Democracy Experts: Federal Action Needed to Ensure Fair Elections

Thursday, January 13, 2022

For Immediate Release:
Roger Kerson,, 734.645.0535

Democracy Experts: Federal Action Needed to
Ensure Fair Elections

“Big Lie” about 2020 fuels voter suppression, intimidation against election
workers; Panelists at National Press Club event “perplexed” by Sinema remarks on

WASHINGTON, DC — As the U.S. Senate considers historic action this week on voting rights and reform of the filibuster, leading democracy experts today urged federal lawmakers to protect the right to vote and ensure free and fair elections.

“We achieved record voter turnout in 2020, despite a pandemic and despite widespread, devious efforts to block access to the ballot,” said Diana Philip, chief of staff at the Democracy Initiative, a coalition of 75 civil rights, gender rights, labor and environmental organizations with a combined 45 million members. “Instead of building on this historic achievement, too many states are rolling back reforms and making it harder to vote.”

In 2020, 19 states passed 34 laws that restrict access to the ballot, with many measures targeted at Black and Brown communities. In 2022, even more states—including Florida, Michigan and others—are considering further changes to make elections more friendly to entrenched politicians and less friendly for voters.

“At the foundation of every other right is the right to vote. In the face of efforts to destroy our democracy at the state level, the American people need federal intervention to safeguard that right,” said Taifa Smith Butler, president of Demos, a New York-based think tank that works to create a just, inclusive multiracial democracy. “Following a clear display of Black and Brown voters’ political power in 2020, we witnessed immediate backlash in the form of anti-voter legislation in several states. This is a coordinated attack on our democracy. Congress must act to save it now.”

“The ‘big lie’ about the 2020 election has metastasized, with disinformation about our elections used as a pretext for state laws making it harder for voters to cast their ballots,” said Karen Hobert Flynn, president of Common Cause, a watchdog group with chapters in 30 states. “There is also a growing—and alarming—trend of efforts to subvert accurate counting of election results—up to an including threats and intimidation against election officials.”

Philip, Butler and Hobert Flynn spoke at a virtual National Press Club-sponsored Headliner news conference. A recording of the session is available here.

Panelists said they were “perplexed” by statements made today by Senator Kyrsten Sinema (D-AZ) on the Senate floor, stating her support for voting rights legislation but opposition to changes in Senate rules. Just 35 days ago, they noted, Sinema supported a carveout to filibuster rules to pass an essential increase in the U.S. debt ceiling. And 74 of the present 100 incumbent senators have voted, at least once, for modifications to the filibuster rule.

“This fight is far from over," said Philip. "The filibuster needs to be addressed to allow other legislation which seeks to meet people where they really are in their lives. Not addressing Senate rules reform means that not only voting rights, but also workers' rights, immigration reform, gender justice, climate change and other crucial issues will continue to be ignored due to mere threats of a filibuster."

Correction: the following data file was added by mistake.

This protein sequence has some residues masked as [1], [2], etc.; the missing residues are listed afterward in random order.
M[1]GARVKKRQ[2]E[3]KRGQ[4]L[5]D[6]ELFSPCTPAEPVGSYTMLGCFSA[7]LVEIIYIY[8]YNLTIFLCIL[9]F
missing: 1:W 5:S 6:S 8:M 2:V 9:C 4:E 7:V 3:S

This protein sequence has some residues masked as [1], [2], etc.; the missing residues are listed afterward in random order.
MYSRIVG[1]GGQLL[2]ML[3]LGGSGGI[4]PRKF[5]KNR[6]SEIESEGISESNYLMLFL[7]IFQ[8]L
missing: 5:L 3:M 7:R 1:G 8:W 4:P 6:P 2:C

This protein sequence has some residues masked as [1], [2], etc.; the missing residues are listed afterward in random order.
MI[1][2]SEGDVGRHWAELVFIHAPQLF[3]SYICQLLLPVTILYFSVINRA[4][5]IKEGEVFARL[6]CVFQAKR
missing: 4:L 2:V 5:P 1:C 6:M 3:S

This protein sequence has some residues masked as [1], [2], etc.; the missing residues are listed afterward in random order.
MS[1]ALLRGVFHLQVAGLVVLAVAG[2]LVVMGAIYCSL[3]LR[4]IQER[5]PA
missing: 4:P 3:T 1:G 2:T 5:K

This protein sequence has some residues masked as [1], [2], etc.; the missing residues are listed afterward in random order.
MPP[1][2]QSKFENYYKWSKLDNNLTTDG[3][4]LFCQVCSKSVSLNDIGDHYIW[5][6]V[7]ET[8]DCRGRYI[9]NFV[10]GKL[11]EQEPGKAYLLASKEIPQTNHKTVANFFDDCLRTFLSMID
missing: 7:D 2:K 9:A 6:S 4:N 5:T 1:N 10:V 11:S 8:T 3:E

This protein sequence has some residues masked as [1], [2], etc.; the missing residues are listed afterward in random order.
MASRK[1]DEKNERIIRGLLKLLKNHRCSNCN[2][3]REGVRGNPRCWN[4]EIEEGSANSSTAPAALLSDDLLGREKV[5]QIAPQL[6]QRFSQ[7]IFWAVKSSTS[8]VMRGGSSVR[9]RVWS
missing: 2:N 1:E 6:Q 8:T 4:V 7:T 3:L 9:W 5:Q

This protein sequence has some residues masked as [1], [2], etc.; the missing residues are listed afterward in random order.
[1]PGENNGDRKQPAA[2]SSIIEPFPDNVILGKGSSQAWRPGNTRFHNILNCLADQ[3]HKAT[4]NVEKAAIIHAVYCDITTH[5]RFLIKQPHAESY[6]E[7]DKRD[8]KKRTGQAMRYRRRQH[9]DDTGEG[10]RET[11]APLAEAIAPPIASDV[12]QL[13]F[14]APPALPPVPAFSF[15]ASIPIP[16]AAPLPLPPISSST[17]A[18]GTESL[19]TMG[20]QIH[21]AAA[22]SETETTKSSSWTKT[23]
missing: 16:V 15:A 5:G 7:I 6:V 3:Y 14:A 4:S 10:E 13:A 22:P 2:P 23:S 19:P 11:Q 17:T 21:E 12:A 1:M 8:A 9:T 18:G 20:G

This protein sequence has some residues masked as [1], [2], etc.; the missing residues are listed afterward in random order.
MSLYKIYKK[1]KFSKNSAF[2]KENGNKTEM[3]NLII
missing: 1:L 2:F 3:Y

Experts agree that U.S. democracy is under siege as never before. Election officials in 12 states received nearly 800 intimidating and/or threatening messages in 2020 including more than 100 that met the threshold of potential prosecution. Approximately 800,000 swing state voters received robocalls with messages to stay home on Election Day.

The U.S. Senate is anticipated to vote this week on legislation to ensure fair elections and protect democracy. The Freedom to Vote Act will set national standards for voter registration, early voting and vote by mail. The bill will also ban partisan gerrymandering, protect against voter purges, enact strong election security provisions, and ban the practice—recently enacted in Georgia—of preventing people from providing food and water to those waiting in line to vote.

The John Lewis Voting Rights Advancement Act will restore and strengthen key voting rights protections which were gutted by a wrong-headed Supreme Court decision in 2013. Since that ruling, which ignored legal precedent, several states have moved to restrict access to the ballot and dilute the voting power of Black and Brown communities.

If this legislation is blocked, the Senate is expected to debate and vote on changes to its filibuster rules.

Recent polling data from Politico/Morning Consult shows broad support for key voting reforms:

  • 55% of respondents favor expanding vote by mail
  • 65% favor expanded early voting
  • 55% favor same-day voter registration
  • 64% favor limits on partisan gerrymandering

“At this historic moment, our challenge is to make real the promise of a multiracial, inclusive democracy,” said Butler. “We’re prepared to meet that challenge. Federal voting rights legislation is one part of the solution and must move forward without further delay.”

"Voters have overcome Civil War, two world wars, the Great Depression, Jim Crow, and global pandemics to continue extending the franchise and the promise of democracy and freedom to more and more people," said Hobert Flynn. "If voters must overcome a polarized Congress and threats from anti-democracy insurrectionists, I am confident that we the people will save democracy if the politicians can’t."

“If Republicans in the U.S. Senate continue to say ‘no’ to common-sense reforms that are supported by a majority of voters, then it’s time to fix or nix the filibuster,” said Philip. “If there’s a choice between the arcane rules of the U.S. Senate and protecting our democracy, then we choose democracyevery time.”